The more, the mer­rier

Gulls ar­rive to join Ot­tawa area’s late-fall lin­ger­ing birds,

Ottawa Citizen - - SPORTS - EL­IZ­A­BETH LE GEYT Send bird­ing re­ports and spec­ify lo­ca­tion to 613-821-9880 or email The Wild Bird Care Cen­tre for or­phaned and in­jured birds is at 613-828-2849.

There were so many mes­sages of con­grat­u­la­tion for my re­cent Or­der of On­tario award among the bird re­ports that I am be­gin­ning the col­umn with a very warm, heart­felt “thank you” to ev­ery­one for send­ing them. Your kind­ness was much ap­pre­ci­ated.

Now for the bird news. The large numbers of lin­ger­ing geese, ducks and other wa­ter­fowl have been joined by ar­riv­ing gulls. Bruce Di Labio went to the Trail Road Land­fill Fa­cil­ity on Nov. 10. He spent five hours ob­serv­ing and iden­ti­fy­ing the gulls there. This is a favourite stop­ping place for them with plenty of food. He found 11 lesser

black-backed gulls and the first white-winged ones of the sea­son, two Ice­land, one Thayer’s and a glau­cous. There were hundreds of her­ring gulls and 651 greater black-backed ones. Thou­sands of Canada geese and some snow geese were in neigh­bour­ing fields. Ear­lier he had been over to Na­van and ob­served the 103 sand­hill

cranes along the Smith Road near Mil­ton Road.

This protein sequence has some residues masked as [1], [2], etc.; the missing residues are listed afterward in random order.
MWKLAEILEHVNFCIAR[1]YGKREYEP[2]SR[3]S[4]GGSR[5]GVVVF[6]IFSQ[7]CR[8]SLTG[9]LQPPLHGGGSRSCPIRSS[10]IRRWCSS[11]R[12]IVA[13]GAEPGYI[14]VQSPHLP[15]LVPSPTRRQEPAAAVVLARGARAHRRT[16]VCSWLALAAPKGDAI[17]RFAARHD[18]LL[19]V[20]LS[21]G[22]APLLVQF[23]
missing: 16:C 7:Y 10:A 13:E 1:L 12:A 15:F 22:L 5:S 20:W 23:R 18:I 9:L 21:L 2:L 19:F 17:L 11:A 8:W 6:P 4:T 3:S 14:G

On Nov. 12, Di Labio found a male hy­brid Bar­row’s/ com­mon

gold­en­eye at Shirley’s Bay. On Nov. 15, be­tween Bri­tan­nia Bay and Shirley’s Bay on the Ot­tawa River, he ob­served five red-necked and seven horned grebes as well as six com­mon loons. Geese seen in An­drew Hay­don Park in­cluded cack­ling, 27 Brant and 5,000+ Canada.

Snow buntings are be­ing re­ported now and he saw 30+ on Trail Road with 14 horned larks.

Calvin Han­son, bird­ing along the St. Lawrence River, found four pairs of com­mon and two pairs of hood

ed mer­gansers, many mal­lards and black ducks and a large flock of gold­en­eye. These ducks were also called “whistlers” be­cause of the whistling sound made by their wings when they take off. In Corn­wall, he saw and pho­tographed a male car­di­nal with a seed in its bill and a chick­adee. A great blue

heron was ob­served fly­ing along a nearby creek.

Adele Martin also re­ported one of these herons. She com­mented that it ap­peared to be hav­ing a “bad hair day.” Frank Martin’s pic­ture of it shows a di­shev­elled un­tidy bird caught in the strong wind.

Sandy Sharkey re­ported a field white with snow geese at Cas­sel­man.

Debbie Hen­des­bee was bird­ing along the Jock River where she found some of the lin­ger­ing wa­ter­fowl. There were four com­mon and two male hooded mer­gansers with eight fe­males and young birds as well as hundreds of Canada geese.

On Nov. 7 and 8, Janet Caloleo had an ex­cel­lent view of a pere

grine fal­con from her of­fice in down­town Ot­tawa. It was perched on the rooftop of Tower A in Place Vanier. It stayed there from 9 till 11 a.m. on the 7th; on the 8th, it came fly­ing back to the same place and re­mained un­til 3:30 p.m. This pro­longed stay en­abled Lucy Wong to get some great pic­tures.